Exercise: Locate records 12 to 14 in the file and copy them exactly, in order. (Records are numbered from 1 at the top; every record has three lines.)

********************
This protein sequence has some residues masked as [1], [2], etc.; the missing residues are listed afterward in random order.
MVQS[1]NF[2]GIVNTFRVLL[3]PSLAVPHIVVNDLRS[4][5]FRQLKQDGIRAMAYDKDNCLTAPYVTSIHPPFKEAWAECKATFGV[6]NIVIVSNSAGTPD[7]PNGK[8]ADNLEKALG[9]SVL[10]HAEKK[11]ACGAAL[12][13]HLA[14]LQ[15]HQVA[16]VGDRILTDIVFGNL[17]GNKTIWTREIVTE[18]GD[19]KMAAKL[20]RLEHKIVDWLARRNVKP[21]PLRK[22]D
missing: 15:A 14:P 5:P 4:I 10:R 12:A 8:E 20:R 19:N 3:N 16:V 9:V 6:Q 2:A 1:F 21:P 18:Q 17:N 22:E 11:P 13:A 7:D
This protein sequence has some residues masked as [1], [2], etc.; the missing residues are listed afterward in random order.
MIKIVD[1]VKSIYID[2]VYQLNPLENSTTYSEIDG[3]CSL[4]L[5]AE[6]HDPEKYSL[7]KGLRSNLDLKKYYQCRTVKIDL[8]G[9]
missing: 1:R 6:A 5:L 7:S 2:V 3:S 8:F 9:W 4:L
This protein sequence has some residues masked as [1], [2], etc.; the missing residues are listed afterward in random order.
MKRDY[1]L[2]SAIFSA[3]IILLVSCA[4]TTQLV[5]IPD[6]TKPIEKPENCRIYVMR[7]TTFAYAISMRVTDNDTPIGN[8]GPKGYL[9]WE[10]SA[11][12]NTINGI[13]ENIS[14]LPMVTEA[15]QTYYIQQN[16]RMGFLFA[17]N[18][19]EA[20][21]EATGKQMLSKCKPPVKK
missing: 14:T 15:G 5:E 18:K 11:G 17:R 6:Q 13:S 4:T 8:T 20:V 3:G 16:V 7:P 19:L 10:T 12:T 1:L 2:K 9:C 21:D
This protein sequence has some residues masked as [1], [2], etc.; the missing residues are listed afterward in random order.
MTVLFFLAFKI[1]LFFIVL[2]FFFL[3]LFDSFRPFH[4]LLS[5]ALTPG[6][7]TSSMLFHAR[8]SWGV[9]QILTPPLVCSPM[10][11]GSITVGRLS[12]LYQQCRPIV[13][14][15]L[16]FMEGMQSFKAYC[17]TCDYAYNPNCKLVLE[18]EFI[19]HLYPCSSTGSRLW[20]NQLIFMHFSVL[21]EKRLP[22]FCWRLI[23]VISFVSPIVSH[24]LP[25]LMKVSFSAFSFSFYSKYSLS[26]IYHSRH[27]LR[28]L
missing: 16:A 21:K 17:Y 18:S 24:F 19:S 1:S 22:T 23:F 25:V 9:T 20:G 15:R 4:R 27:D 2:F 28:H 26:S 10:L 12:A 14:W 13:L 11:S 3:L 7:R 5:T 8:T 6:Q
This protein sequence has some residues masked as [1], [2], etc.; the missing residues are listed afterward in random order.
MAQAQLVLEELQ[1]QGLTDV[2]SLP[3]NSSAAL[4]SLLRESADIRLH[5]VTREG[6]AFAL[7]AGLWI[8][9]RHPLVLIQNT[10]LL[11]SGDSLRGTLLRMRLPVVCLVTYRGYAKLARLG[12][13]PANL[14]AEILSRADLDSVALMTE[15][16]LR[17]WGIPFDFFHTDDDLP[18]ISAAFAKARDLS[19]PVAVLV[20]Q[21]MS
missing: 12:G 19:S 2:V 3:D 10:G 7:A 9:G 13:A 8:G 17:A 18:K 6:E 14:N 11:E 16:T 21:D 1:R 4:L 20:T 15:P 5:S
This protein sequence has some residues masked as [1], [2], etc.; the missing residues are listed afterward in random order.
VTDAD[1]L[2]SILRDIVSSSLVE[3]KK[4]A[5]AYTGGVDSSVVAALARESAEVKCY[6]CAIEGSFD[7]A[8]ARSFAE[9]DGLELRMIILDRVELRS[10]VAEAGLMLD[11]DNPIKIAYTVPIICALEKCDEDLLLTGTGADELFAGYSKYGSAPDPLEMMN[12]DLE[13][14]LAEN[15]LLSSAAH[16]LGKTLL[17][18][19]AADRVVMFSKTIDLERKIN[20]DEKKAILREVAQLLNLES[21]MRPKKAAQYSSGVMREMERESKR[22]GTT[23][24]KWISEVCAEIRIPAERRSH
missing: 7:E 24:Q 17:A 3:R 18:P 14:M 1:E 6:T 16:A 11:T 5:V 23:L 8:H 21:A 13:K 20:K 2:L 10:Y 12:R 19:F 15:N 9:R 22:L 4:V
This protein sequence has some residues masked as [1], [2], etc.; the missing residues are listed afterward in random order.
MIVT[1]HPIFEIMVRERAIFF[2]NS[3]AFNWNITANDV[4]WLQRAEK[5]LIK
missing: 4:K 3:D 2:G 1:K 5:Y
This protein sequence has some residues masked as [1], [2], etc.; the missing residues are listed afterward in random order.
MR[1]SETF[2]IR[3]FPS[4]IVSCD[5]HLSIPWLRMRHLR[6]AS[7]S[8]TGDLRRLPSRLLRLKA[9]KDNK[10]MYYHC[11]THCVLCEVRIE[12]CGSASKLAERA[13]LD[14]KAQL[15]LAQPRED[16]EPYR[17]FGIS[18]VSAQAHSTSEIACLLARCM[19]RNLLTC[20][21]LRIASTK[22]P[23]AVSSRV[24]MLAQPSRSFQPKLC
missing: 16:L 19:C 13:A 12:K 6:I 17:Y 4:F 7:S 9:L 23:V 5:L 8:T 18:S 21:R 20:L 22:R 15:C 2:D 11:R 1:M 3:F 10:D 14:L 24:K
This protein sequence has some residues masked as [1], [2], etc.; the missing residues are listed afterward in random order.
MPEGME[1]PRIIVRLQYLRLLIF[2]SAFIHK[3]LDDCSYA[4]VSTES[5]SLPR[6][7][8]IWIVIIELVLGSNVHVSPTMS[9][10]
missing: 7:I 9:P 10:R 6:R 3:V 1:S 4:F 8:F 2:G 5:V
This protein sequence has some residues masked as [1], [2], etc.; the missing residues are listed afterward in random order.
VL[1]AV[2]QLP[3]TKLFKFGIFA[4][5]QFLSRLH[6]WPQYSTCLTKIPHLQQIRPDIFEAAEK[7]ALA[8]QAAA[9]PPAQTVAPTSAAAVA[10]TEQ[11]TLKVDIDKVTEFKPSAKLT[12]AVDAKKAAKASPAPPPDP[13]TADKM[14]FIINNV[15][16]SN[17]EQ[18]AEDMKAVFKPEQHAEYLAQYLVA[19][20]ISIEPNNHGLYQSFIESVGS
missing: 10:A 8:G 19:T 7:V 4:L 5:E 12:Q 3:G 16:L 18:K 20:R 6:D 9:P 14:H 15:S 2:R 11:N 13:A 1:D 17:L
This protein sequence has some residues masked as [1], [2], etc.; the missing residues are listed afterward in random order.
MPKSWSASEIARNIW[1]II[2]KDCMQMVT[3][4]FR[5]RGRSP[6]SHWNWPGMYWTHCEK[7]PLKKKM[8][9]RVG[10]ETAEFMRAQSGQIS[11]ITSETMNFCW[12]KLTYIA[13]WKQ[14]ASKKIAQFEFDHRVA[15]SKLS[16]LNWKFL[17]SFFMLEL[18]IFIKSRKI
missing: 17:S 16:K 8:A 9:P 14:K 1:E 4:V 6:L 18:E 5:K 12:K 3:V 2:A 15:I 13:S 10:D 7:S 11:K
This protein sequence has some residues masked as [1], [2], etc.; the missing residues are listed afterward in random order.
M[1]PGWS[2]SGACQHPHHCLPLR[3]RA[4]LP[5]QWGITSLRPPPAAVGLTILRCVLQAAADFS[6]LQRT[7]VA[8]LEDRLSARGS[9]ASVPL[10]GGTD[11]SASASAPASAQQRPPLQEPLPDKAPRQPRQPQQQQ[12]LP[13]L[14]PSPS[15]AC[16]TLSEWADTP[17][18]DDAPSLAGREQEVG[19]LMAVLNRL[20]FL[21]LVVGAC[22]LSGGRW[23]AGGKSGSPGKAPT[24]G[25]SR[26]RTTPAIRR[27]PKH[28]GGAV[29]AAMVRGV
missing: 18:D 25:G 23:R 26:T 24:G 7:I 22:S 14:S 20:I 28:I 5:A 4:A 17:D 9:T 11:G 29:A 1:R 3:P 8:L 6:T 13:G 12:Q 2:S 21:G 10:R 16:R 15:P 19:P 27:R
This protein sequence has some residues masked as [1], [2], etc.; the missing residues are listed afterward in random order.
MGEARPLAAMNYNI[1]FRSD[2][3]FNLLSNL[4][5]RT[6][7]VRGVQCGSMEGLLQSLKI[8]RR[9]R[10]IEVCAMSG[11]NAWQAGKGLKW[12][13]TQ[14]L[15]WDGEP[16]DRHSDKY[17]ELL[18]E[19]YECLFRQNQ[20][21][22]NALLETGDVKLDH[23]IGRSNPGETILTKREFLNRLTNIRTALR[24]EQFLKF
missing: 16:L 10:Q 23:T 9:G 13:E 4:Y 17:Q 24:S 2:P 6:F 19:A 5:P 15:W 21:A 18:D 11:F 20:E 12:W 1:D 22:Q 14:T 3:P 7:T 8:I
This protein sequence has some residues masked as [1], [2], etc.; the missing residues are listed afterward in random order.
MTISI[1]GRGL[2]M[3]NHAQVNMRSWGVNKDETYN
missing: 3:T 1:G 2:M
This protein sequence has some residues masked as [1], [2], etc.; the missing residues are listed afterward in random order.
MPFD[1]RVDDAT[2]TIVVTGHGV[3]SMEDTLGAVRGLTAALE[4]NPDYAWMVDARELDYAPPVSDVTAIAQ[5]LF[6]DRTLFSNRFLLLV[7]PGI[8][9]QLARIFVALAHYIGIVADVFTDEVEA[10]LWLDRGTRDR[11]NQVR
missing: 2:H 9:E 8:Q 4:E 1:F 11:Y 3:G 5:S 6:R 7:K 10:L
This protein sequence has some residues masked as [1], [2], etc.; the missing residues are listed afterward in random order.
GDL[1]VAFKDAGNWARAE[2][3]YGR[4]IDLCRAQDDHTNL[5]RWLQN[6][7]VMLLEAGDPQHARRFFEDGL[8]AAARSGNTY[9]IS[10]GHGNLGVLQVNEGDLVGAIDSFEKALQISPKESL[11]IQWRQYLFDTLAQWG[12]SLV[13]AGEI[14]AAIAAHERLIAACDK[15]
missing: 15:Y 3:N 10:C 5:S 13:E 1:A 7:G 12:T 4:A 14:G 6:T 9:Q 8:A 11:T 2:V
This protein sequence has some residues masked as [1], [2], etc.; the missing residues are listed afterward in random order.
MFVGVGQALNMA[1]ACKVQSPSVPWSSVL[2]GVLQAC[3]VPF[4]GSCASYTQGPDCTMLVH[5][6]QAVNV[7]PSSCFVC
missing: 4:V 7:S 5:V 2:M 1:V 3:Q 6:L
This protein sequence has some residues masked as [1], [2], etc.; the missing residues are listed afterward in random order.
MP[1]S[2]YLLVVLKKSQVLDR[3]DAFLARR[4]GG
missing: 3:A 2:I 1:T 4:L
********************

This protein sequence has some residues masked as [1], [2], etc.; the missing residues are listed afterward in random order.
M[1]PGWS[2]SGACQHPHHCLPLR[3]RA[4]LP[5]QWGITSLRPPPAAVGLTILRCVLQAAADFS[6]LQRT[7]VA[8]LEDRLSARGS[9]ASVPL[10]GGTD[11]SASASAPASAQQRPPLQEPLPDKAPRQPRQPQQQQ[12]LP[13]L[14]PSPS[15]AC[16]TLSEWADTP[17][18]DDAPSLAGREQEVG[19]LMAVLNRL[20]FL[21]LVVGAC[22]LSGGRW[23]AGGKSGSPGKAPT[24]G[25]SR[26]RTTPAIRR[27]PKH[28]GGAV[29]AAMVRGV
missing: 18:D 25:G 23:R 26:T 24:G 7:I 22:S 14:S 20:I 28:I 5:A 4:A 17:D 9:T 11:G 29:A 1:R 3:P 8:L 6:T 13:G 12:Q 2:S 21:G 10:R 16:R 15:P 19:P 27:R
This protein sequence has some residues masked as [1], [2], etc.; the missing residues are listed afterward in random order.
MGEARPLAAMNYNI[1]FRSD[2][3]FNLLSNL[4][5]RT[6][7]VRGVQCGSMEGLLQSLKI[8]RR[9]R[10]IEVCAMSG[11]NAWQAGKGLKW[12][13]TQ[14]L[15]WDGEP[16]DRHSDKY[17]ELL[18]E[19]YECLFRQNQ[20][21][22]NALLETGDVKLDH[23]IGRSNPGETILTKREFLNRLTNIRTALR[24]EQFLKF
missing: 16:L 10:Q 23:T 9:G 13:E 4:Y 17:Q 24:S 2:P 6:F 19:A 5:P 15:W 21:A 18:D 11:F 20:E 12:W 1:D 22:Q 14:T 3:P 7:T 8:I
This protein sequence has some residues masked as [1], [2], etc.; the missing residues are listed afterward in random order.
MTISI[1]GRGL[2]M[3]NHAQVNMRSWGVNKDETYN
missing: 3:T 1:G 2:M